Some Closing Thoughts on the View of Scripture
The last two posts have generated some really deep discussion, and not a little discomfort on the part of some! For those of you who have participated, thank you for taking the time to talk through this topic.
Ray commented that he wasn't sure where we were headed with some of this discussion, and so I want to take a few minutes to sort of wrap up some of my thoughts on this subject, and then see where we go from there. Admittedly, the subject has introduced a few rabbit trails, and there is way too much temptation to chase all of those trails!
As I mentioned in a brief response to Ray, much of this discussion (from my standpoint) is a reaction against my own perception of what could be called "bibliolatry". Specifically, I have been put off by the insistence by some on other blogs that we have a relationship with a book, and the reference to the book itself as "the living word of God". (For some other interesting reading on this problem, see this essay by the Internet Monk.)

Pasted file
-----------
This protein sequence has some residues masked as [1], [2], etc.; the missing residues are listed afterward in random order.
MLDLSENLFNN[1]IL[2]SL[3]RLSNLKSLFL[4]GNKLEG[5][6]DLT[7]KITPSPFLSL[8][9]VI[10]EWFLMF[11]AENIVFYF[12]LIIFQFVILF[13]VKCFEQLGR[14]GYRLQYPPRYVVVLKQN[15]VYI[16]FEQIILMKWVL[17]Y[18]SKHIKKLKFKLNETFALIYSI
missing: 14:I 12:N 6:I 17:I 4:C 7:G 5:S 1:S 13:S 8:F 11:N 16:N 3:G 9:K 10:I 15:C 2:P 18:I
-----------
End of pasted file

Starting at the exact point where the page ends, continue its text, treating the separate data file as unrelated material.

I'm trying to find the balance (middle-ground) position of respecting the writings for what they are, and seeing them as a means to a relationship and revelation of Jesus Christ Himself.
Like with some other doctrines, I think we (and by "we" here, I mean Christianity as a whole) settle on certain points of doctrine, deduced from what has been revealed, and then over time, those deductions become as firm in our collective minds as the word of God itself. Eventually, we build other deductions on those previous deductions, but continue to say that it is "clearly taught in Scripture".
I fear sometimes that the sola scriptura position of the Reformers, in reaction to the convoluted (at least in their mind) elevation of Tradition by the RCC, was a healthy position that, over the last 450 years has evolved into an unhealthy "worship" of the revelation that is designed to point us to the true object of worship -- Jesus.